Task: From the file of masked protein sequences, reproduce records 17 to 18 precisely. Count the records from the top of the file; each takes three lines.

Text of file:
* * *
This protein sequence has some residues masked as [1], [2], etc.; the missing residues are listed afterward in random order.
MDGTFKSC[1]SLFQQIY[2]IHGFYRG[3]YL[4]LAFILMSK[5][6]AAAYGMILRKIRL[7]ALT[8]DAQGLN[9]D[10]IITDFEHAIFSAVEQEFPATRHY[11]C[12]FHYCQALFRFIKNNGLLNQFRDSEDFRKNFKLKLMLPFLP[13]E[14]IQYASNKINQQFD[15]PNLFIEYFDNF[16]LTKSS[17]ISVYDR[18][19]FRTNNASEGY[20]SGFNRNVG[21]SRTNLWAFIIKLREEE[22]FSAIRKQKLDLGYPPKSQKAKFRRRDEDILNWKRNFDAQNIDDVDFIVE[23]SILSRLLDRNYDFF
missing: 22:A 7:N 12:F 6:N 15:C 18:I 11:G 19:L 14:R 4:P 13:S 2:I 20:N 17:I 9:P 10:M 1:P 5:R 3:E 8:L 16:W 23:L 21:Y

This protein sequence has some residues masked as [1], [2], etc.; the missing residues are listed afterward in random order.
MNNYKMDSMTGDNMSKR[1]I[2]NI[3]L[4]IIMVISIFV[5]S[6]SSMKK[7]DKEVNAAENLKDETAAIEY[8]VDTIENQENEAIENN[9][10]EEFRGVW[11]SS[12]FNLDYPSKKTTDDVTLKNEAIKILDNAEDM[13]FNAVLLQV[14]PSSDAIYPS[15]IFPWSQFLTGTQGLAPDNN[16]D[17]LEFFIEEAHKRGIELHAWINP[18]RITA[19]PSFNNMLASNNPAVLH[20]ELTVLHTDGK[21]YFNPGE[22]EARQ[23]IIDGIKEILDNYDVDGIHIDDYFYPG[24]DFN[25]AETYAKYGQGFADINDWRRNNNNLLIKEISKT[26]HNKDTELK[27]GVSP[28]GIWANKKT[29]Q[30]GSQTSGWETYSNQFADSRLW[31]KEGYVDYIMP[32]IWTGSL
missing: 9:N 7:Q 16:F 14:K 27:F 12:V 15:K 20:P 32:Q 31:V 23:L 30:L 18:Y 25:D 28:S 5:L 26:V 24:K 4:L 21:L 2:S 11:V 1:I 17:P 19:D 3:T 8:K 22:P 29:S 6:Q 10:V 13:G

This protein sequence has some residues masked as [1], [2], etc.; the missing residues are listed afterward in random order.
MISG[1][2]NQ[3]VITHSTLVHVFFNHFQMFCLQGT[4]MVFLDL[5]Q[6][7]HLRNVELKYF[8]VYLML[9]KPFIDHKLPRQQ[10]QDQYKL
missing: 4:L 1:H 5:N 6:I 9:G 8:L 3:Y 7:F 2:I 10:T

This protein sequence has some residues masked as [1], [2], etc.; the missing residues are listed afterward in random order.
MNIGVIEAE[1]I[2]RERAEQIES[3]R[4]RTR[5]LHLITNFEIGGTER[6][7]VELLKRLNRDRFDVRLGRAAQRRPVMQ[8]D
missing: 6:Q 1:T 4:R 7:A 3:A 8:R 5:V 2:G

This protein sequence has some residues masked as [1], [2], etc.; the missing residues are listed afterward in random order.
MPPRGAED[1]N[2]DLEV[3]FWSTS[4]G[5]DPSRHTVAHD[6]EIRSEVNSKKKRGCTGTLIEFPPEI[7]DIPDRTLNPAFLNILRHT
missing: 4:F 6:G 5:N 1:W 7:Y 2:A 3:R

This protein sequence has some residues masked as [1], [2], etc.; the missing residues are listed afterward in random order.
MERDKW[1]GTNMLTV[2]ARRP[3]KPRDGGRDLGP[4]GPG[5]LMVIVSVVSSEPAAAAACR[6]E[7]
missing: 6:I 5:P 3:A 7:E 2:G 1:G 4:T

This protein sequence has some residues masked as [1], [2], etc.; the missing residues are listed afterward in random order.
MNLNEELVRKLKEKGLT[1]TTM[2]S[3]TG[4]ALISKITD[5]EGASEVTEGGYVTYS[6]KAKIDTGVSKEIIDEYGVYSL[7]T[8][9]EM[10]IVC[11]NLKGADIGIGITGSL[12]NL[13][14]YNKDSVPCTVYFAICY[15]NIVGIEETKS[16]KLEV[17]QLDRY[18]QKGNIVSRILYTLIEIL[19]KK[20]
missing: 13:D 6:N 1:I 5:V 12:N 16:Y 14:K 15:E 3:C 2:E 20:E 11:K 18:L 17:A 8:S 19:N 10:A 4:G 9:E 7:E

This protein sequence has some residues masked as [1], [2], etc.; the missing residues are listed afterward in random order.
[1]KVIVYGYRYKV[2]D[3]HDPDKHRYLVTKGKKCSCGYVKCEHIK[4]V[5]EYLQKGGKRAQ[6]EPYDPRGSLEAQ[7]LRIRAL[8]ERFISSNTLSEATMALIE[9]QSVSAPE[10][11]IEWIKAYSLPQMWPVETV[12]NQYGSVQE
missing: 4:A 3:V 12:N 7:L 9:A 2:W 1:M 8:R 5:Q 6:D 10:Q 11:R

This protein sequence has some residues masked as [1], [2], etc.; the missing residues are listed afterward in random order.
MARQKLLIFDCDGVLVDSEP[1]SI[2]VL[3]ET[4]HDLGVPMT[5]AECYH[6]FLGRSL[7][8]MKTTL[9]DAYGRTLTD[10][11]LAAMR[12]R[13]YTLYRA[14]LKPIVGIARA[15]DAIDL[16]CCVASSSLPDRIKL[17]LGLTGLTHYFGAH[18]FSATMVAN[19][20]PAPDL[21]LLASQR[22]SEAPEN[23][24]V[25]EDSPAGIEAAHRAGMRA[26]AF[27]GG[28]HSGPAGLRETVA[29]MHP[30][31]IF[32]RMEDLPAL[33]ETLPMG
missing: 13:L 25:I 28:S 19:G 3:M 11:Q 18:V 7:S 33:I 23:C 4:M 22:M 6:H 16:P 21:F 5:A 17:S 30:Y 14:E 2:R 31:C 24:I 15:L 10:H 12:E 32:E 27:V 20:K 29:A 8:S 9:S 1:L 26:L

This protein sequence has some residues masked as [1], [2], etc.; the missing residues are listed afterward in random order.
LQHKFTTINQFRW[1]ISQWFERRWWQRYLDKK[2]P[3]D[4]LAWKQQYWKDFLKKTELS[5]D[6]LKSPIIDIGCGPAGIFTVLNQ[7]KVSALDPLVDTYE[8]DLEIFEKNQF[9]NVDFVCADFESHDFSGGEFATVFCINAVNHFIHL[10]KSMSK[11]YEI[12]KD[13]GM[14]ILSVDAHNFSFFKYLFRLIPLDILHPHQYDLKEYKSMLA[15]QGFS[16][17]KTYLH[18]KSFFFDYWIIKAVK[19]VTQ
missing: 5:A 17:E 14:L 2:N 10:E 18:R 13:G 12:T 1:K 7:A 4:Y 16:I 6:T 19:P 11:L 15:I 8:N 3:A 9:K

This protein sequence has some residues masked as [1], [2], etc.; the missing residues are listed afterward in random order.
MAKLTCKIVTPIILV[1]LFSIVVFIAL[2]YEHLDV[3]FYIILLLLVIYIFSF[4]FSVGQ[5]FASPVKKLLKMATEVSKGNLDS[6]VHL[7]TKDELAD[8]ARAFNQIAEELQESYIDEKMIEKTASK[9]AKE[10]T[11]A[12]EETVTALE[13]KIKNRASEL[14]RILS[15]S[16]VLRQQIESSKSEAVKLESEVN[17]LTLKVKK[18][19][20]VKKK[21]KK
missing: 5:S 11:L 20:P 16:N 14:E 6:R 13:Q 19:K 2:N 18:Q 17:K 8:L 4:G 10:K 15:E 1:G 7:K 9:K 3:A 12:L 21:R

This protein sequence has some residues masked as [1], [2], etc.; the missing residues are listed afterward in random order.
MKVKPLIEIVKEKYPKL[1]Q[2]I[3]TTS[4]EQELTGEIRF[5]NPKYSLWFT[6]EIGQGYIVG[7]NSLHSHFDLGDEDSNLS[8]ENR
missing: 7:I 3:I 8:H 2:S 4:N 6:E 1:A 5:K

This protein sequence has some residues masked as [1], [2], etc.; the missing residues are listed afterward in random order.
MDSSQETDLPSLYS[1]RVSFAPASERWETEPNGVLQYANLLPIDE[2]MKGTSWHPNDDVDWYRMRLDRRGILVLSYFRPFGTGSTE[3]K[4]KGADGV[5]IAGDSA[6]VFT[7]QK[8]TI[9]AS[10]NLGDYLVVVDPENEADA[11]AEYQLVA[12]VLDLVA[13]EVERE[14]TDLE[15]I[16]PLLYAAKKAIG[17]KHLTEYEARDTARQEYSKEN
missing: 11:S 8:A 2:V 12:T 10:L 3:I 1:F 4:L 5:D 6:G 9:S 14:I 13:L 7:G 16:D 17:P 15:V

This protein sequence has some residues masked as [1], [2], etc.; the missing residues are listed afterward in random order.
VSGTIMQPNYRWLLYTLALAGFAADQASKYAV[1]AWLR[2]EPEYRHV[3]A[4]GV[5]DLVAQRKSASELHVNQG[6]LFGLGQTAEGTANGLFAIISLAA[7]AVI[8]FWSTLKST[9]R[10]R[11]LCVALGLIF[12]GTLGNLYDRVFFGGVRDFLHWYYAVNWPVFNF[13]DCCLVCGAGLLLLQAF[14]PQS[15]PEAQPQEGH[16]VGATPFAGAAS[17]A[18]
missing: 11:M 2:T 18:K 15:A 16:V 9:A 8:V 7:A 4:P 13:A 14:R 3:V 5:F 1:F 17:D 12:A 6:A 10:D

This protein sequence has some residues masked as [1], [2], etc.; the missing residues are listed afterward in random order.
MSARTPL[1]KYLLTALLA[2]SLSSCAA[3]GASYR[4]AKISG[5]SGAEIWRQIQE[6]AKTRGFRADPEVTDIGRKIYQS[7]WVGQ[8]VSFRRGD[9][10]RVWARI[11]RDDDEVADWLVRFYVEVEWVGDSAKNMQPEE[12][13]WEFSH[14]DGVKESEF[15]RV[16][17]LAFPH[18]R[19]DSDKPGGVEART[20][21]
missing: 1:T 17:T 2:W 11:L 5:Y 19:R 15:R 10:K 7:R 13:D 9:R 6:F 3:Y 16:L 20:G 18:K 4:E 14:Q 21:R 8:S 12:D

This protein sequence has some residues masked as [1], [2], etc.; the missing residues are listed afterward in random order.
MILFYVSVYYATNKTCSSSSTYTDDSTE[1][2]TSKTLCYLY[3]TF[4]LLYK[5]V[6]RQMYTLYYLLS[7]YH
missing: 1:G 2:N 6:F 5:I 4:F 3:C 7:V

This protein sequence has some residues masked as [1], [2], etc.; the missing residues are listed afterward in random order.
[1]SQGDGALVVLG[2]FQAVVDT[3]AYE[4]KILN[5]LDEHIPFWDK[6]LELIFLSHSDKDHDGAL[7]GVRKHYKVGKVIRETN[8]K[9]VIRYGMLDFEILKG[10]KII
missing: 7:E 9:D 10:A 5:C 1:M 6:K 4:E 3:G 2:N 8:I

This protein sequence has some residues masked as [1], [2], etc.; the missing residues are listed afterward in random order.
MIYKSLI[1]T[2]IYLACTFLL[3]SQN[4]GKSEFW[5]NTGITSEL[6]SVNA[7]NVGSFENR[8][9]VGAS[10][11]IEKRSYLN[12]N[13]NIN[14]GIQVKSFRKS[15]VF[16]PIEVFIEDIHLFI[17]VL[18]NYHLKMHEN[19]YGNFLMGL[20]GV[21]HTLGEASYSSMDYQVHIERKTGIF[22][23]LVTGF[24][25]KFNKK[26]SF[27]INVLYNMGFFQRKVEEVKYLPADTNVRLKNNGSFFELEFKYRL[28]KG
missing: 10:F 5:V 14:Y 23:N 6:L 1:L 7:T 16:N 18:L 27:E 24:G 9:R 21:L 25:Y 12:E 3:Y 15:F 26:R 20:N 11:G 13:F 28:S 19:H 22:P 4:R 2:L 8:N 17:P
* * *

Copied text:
This protein sequence has some residues masked as [1], [2], etc.; the missing residues are listed afterward in random order.
[1]SQGDGALVVLG[2]FQAVVDT[3]AYE[4]KILN[5]LDEHIPFWDK[6]LELIFLSHSDKDHDGAL[7]GVRKHYKVGKVIRETN[8]K[9]VIRYGMLDFEILKG[10]KII
missing: 7:E 9:D 10:A 5:C 1:M 6:K 4:E 3:G 2:N 8:I

This protein sequence has some residues masked as [1], [2], etc.; the missing residues are listed afterward in random order.
MIYKSLI[1]T[2]IYLACTFLL[3]SQN[4]GKSEFW[5]NTGITSEL[6]SVNA[7]NVGSFENR[8][9]VGAS[10][11]IEKRSYLN[12]N[13]NIN[14]GIQVKSFRKS[15]VF[16]PIEVFIEDIHLFI[17]VL[18]NYHLKMHEN[19]YGNFLMGL[20]GV[21]HTLGEASYSSMDYQVHIERKTGIF[22][23]LVTGF[24][25]KFNKK[26]SF[27]INVLYNMGFFQRKVEEVKYLPADTNVRLKNNGSFFELEFKYRL[28]KG
missing: 10:F 5:V 14:Y 23:N 6:L 1:L 7:T 16:N 18:L 27:E 24:G 9:R 21:L 25:Y 12:E 3:Y 15:F 26:R 20:N 11:G 13:F 28:S 19:H 22:P 4:R 2:L 8:N 17:P